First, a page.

News of the Omicron Variant showing up in California shook investors and pushed stocks from significant intra-day gains into the red. The u-turn in stock prices came as the S&P 500 was up nearly 2% from Tuesday’s close. The combination of the Omicron variant and increasingly hawkish language from Chairman Powell result in large swings in prices. Further pressuring stocks are mutual fund activities. As we wrote a week ago in Santa Claus Rally is Coming, but Will Markets Correct First: “Before “Santa Claus” comes to visit “Broad and Wall” mutual funds distribute their capital gain, dividends, and interest income for the year. These distributions start in late November, but a large number of distributions occur in the first two weeks of December.”
Yesterday’s 3.19% intraday swing from high to low is the largest in over a year.
What To Watch Today
- 7:30 a.m. ET: Challenger job cuts, November (-71.7% in October)
- 8:30 a.m. ET: Initial jobless claims, week ended Nov. 27 (240,000 expected, 199,000 during prior week)
- 8:30 a.m. ET: Continuing claims, Nov. 20 (2.003 million expected, 2.049 million during prior week)
- 6:55 a.m. ET: Dollar General (DG) to report adjusted earnings of $2.01 on revenue of $8.47 billion
- 8:00 a.m. ET: Kroger (KR) to report adjusted earnings of 67 cents on revenue of $31.18 billion
- 4:05 p.m. ET: Ulta Beauty (ULTA) to report adjusted earnings of $2.49 on revenue of $1.88 billion
- President Biden visits the National Institutes of Health today for a speech on the Omicron variant and the next steps in his administration’s response. He’s promised to respond “not with shutdowns or lockdowns.”
While the media is running around trying to pin headlines on the market moves from the Fed to Omicron variant, the reality is that we are in the midst of mutual fund distribution season. Such is a theme we repeated over the two weeks prior to Thanksgiving and has now arrived.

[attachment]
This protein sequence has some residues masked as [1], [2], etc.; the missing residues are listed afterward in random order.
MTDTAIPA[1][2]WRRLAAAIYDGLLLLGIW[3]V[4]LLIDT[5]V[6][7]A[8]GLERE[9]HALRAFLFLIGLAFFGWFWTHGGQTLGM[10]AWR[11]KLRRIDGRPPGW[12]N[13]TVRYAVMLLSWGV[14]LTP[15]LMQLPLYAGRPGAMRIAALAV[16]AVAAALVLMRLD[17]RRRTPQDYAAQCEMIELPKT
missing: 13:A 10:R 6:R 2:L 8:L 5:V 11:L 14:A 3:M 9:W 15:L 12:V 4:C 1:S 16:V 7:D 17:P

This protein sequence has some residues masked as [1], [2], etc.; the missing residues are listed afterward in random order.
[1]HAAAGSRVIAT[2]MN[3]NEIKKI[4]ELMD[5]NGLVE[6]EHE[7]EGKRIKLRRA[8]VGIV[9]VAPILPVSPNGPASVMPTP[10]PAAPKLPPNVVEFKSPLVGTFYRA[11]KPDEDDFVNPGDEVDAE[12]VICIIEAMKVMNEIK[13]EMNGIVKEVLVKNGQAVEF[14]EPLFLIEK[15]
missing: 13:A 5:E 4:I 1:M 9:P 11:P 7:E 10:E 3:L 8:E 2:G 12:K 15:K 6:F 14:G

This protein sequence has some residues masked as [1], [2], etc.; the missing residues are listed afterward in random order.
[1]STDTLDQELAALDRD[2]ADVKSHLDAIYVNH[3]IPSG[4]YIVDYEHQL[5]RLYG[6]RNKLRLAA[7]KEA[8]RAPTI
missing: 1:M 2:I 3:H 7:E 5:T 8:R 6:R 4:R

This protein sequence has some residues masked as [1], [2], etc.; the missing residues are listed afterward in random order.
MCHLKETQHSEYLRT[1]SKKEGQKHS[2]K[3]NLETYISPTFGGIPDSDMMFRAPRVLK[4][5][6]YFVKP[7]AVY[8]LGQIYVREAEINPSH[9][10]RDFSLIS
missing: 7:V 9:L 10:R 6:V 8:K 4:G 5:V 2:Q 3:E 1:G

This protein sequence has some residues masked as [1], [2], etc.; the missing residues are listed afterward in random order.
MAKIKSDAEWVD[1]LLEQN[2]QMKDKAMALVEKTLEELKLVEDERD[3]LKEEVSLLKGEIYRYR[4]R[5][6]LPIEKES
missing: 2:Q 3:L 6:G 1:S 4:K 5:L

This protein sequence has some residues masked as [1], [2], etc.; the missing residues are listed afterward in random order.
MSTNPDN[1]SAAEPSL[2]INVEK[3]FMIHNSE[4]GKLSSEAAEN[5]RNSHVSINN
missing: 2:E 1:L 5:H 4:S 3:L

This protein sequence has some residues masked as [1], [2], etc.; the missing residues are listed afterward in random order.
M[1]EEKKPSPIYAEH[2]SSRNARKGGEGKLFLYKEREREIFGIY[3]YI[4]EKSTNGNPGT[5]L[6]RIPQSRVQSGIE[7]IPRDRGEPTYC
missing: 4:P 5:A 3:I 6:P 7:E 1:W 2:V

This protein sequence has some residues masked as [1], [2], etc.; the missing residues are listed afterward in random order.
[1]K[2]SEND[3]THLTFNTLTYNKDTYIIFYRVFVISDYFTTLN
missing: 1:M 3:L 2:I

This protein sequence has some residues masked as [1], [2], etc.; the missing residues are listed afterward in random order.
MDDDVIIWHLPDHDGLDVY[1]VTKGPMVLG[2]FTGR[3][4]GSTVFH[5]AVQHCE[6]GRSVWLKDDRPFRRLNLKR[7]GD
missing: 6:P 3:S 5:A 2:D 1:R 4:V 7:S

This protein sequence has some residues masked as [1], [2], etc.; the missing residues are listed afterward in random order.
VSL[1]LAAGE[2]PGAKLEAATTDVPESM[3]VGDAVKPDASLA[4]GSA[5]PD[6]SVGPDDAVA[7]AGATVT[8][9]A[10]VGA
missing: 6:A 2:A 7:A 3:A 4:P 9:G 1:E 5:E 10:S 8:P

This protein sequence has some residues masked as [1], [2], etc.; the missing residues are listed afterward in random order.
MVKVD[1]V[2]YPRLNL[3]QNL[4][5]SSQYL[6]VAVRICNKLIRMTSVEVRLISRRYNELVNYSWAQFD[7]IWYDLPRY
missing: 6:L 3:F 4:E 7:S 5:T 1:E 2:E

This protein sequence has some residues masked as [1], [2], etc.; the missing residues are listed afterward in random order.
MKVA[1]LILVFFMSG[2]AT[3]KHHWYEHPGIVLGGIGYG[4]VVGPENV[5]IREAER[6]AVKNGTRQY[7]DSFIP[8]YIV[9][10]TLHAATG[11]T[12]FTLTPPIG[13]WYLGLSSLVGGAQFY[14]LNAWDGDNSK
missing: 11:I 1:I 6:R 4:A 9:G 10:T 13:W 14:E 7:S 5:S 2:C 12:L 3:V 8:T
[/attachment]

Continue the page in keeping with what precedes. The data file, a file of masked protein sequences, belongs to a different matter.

In the short-term, selling pressure is getting close to peaking and downside risk is most likely limited over the next few days as markets are now extremely oversold. Volatility has spiked up to overbought levels, and the market has strong support at the 100-dma (orange line) currently.
While we are starting to look for trading positions to add to our portfolio, the upside is likely limited to the bottom of the previous trend channel that began in 2020. A failure at that trend line will set the markets up for either a retest of current lows in January, or we are going to start talking about a very different market in 2022.
ARKK Sprung A Leak
“ARRK is down another 3.7% as of this writing. It is now approaching the panic lows we saw in May. 100 is the must hold level. The questions we continue asking ourselves: Is innovation dead if the queen of innovation is underperforming by this much? Is the overall market about to catch up and ARKK is just early or has Cathie just lost her mojo? Almost tempting to start catching a few falling ARKK knives, or?” – @TheMarketEar
National Manufacturing Surveys
The PMI manufacturing survey was weaker than expectations at 58.3 versus 59.1. Per the report- “November PMITM data from IHS Markit signaled the second-weakest rise in production recorded over the past 14 months as producers reported further near-record supply delays and a slowing of new order inflows to the softest so far this year. Jobs growth also waned amid difficulties filling vacancies.” Further- “While average selling price inflation eased as firms sought to win customers, the rate of input cost inflation hit a new high, hinting at a squeeze on margins.”